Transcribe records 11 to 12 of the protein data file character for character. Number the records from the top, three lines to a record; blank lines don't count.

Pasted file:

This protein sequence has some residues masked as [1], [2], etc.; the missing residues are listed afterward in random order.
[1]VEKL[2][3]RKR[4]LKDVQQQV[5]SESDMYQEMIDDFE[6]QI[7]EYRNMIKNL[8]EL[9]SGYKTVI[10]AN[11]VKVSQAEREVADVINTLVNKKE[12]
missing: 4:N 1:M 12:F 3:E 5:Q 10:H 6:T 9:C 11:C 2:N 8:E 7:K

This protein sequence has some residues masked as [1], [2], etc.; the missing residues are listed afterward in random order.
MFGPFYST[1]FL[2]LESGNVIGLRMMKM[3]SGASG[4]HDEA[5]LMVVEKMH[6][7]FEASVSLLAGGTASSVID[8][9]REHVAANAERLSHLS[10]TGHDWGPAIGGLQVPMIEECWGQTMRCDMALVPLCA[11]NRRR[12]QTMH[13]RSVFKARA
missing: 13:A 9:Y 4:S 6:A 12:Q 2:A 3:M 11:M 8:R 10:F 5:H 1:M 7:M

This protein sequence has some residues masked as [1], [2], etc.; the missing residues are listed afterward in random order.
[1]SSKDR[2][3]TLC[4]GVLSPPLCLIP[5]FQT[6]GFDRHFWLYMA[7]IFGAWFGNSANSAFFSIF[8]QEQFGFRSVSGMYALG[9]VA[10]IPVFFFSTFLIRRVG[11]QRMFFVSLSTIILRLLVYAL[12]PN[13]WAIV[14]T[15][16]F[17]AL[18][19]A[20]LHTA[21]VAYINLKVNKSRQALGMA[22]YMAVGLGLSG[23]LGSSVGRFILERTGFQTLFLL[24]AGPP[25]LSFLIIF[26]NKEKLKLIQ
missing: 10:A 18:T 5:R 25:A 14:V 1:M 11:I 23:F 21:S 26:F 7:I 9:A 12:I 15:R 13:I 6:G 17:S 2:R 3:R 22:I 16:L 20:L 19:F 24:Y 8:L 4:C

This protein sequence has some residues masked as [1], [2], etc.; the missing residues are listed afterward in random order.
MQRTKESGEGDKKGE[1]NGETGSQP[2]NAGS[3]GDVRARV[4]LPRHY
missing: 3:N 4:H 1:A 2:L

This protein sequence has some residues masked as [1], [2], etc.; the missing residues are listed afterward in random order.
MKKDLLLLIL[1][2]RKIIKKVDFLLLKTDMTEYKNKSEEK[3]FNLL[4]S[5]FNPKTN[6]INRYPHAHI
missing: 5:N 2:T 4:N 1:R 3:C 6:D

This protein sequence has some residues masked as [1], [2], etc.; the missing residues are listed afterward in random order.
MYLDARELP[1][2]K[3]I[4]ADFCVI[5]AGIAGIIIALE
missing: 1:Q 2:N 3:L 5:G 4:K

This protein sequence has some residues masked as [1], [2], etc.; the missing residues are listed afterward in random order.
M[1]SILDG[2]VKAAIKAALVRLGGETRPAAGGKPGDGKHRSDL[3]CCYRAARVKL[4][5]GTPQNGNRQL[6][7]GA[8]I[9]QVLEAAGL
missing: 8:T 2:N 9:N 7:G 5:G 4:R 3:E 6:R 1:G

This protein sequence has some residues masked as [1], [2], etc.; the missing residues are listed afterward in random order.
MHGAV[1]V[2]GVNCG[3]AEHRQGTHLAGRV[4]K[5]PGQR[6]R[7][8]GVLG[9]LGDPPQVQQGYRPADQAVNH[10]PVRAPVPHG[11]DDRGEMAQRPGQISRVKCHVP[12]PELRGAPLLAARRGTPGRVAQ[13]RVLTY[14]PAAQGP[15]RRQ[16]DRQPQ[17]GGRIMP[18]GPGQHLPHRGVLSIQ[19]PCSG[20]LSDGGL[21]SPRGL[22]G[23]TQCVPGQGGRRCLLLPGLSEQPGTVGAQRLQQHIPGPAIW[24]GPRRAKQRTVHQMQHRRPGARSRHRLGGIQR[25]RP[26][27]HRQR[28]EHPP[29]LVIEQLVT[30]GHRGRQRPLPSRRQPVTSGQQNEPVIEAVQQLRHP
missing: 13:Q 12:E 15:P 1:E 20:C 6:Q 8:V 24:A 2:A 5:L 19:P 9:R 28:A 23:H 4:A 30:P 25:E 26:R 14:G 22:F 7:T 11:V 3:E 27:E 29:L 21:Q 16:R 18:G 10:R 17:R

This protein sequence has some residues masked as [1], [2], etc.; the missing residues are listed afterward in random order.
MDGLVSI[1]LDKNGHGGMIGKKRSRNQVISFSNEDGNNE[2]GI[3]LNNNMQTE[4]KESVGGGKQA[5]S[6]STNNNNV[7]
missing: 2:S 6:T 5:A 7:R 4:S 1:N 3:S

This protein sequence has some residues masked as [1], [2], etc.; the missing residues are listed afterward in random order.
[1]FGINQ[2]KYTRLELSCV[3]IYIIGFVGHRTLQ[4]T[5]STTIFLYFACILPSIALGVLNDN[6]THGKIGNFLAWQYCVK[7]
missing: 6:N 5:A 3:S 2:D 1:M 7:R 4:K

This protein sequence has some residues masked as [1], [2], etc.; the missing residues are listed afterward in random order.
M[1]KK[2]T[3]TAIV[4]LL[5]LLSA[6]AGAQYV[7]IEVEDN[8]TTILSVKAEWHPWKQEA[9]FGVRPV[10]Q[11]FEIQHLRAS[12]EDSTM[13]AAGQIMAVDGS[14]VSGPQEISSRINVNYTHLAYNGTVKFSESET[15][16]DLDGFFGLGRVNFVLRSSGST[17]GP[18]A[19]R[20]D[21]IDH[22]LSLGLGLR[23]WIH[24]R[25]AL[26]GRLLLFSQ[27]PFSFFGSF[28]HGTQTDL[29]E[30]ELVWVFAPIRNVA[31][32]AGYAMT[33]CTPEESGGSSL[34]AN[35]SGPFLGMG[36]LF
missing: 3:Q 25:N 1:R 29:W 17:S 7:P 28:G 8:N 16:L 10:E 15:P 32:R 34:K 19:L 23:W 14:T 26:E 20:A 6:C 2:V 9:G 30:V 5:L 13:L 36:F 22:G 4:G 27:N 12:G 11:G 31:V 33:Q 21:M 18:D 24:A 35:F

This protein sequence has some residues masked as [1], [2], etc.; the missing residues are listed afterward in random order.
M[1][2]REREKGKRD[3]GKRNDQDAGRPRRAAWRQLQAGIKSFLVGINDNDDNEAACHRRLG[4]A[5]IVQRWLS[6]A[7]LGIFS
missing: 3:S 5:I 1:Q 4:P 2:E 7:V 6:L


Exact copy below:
This protein sequence has some residues masked as [1], [2], etc.; the missing residues are listed afterward in random order.
M[1]KK[2]T[3]TAIV[4]LL[5]LLSA[6]AGAQYV[7]IEVEDN[8]TTILSVKAEWHPWKQEA[9]FGVRPV[10]Q[11]FEIQHLRAS[12]EDSTM[13]AAGQIMAVDGS[14]VSGPQEISSRINVNYTHLAYNGTVKFSESET[15][16]DLDGFFGLGRVNFVLRSSGST[17]GP[18]A[19]R[20]D[21]IDH[22]LSLGLGLR[23]WIH[24]R[25]AL[26]GRLLLFSQ[27]PFSFFGSF[28]HGTQTDL[29]E[30]ELVWVFAPIRNVA[31][32]AGYAMT[33]CTPEESGGSSL[34]AN[35]SGPFLGMG[36]LF
missing: 3:Q 25:N 1:R 29:W 17:S 7:P 28:G 8:N 16:L 10:E 15:P 32:R 34:K 19:L 23:W 14:T 26:E 20:A 6:C 2:V 9:G 30:V 5:L 13:L 36:F 22:G 4:G 27:N 12:G 11:G 31:V 33:Q 21:M 18:D 24:A 35:F

This protein sequence has some residues masked as [1], [2], etc.; the missing residues are listed afterward in random order.
M[1][2]REREKGKRD[3]GKRNDQDAGRPRRAAWRQLQAGIKSFLVGINDNDDNEAACHRRLG[4]A[5]IVQRWLS[6]A[7]LGIFS
missing: 3:S 5:I 1:Q 4:P 2:E 7:V 6:L